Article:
Bell’s palsy is a medical condition that results in immediate facial paralysis on one side of the face. The paralysis can cause people to experience facial drooping and impact their sense of taste. Bell’s palsy can also make it difficult for patients to create saliva and tears.
The National Institute of Neurological Disorders and Stroke (NIH) points out that Bell’s palsy impacts approximately 40,000 Americans annually. However, many Bell’s palsy myths persist that cause people to forgo treatment.
At The Facial Paralysis Institute, we’re here to educate individuals about Bell’s palsy and it’s short- and long-term effects. As such, we’re ready to put common Bell’s palsy myths to rest.
5 Bell’s Palsy Myths You Need to Know About
Here are five common myths about living with Bell’s palsy.
1. Bell’s Palsy Causes Permanent Facial Paralysis.
NIH defines Bell’s palsy as a form of temporary facial paralysis that is caused by damage or trauma to the facial nerve.
With Bell’s palsy, the facial nerve that directs muscles on one side of the face is disrupted. This interferes with the messages that the brain sends to facial muscles, resulting in temporary facial paralysis.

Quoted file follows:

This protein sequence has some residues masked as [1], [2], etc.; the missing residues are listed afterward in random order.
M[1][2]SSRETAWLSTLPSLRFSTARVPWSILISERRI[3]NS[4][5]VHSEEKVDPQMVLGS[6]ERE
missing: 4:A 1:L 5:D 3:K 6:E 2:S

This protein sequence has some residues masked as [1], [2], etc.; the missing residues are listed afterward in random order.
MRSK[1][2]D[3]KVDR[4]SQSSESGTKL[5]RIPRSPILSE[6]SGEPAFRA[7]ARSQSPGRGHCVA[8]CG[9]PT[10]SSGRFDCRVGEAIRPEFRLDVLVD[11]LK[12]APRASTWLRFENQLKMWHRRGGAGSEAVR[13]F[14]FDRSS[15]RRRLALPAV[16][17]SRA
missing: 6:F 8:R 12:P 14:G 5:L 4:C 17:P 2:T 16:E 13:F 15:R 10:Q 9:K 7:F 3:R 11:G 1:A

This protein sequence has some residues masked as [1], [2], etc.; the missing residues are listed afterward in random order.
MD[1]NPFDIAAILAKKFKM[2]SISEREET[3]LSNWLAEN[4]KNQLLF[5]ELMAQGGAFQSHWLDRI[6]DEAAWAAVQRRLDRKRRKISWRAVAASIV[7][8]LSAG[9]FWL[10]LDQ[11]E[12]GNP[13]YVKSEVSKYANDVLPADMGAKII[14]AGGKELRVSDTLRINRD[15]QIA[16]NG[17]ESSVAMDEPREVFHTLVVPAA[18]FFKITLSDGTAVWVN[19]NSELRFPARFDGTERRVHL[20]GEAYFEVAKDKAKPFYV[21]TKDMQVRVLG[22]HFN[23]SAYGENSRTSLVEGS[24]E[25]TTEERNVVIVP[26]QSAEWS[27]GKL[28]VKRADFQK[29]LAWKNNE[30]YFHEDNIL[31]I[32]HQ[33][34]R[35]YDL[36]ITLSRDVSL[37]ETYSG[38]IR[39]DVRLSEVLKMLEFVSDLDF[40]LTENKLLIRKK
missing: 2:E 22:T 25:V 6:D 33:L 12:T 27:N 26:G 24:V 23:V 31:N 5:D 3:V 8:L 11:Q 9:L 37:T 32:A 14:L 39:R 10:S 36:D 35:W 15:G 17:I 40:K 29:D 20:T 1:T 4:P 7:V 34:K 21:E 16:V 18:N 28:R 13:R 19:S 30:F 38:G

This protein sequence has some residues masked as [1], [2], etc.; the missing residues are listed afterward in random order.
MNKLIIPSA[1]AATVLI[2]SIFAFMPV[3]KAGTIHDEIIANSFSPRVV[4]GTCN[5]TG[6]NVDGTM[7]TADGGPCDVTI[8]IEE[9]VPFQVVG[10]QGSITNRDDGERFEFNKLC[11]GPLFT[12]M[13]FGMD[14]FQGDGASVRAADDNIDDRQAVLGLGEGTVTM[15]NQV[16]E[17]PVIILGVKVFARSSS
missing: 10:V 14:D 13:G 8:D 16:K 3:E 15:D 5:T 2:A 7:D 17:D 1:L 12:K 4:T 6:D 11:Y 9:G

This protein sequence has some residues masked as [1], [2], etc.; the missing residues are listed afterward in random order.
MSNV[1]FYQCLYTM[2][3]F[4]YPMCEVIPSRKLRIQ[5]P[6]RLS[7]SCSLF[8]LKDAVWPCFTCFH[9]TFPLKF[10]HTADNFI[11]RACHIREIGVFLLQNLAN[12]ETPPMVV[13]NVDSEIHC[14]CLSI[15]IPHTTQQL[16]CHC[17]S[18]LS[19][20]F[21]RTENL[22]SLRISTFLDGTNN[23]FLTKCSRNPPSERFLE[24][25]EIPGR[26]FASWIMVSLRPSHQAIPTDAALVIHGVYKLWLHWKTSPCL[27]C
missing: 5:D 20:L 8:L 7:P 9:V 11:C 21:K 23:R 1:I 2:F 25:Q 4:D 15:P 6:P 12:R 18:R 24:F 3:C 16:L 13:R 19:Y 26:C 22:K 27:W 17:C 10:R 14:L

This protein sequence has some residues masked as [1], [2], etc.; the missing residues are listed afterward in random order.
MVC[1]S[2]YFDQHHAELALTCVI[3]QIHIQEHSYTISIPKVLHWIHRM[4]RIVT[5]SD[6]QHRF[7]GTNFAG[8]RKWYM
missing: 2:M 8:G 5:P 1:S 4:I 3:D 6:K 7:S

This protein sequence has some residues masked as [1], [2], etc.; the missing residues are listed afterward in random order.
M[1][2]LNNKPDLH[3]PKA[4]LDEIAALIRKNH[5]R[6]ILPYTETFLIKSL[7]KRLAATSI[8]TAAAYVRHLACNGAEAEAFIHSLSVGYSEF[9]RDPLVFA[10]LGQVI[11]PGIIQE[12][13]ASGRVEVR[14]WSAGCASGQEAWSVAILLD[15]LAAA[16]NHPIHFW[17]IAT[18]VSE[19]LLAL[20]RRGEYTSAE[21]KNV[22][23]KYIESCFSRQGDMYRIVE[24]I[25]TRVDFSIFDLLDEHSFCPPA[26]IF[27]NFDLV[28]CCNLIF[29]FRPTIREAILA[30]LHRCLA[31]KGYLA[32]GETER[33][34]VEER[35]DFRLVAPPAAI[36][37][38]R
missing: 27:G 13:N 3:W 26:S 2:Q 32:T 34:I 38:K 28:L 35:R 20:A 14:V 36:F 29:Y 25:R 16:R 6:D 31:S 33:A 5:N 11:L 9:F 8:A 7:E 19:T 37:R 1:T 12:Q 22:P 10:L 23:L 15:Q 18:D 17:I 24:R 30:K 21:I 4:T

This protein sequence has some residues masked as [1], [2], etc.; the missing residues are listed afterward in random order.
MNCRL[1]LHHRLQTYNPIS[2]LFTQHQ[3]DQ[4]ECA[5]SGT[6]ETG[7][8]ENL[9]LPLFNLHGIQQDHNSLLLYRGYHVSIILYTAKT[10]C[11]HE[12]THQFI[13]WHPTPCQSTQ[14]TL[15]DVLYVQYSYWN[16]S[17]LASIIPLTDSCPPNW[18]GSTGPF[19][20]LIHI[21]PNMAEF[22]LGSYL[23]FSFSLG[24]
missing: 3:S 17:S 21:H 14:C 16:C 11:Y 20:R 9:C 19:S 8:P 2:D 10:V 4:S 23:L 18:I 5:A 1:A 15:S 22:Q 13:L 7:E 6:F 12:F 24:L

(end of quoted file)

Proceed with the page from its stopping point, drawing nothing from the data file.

In 85 percent of Bell’s palsy cases, facial paralysis goes away on its own. However, in approximately 15 percent of patients, the facial nerve function does not return to normal. With treatment, a Bell’s palsy patient may restore a portion of their facial nerve function. But, full function may not return. In cases where a patient experiences temporary facial paralysis for a minimum of eight months, meet with expert facial plastic and reconstructive surgeon Dr. Babak Azizzadeh. In doing so, Dr. Azizzadeh can evaluate the patient and explore various treatment options.
2. There Is a Direct Link Between Bell’s Palsy and Cold Air.
Exposure to cold has not been shown to contribute to Bell’s palsy symptoms. Also, there is no direct link between Bell’s palsy and fans. Therefore, people who spend an extended period of time in front of a fan on a hot day do not face a greater of Bell’s palsy symptoms than others.
3. There Is No Surefire Treatment for Bell’s Palsy.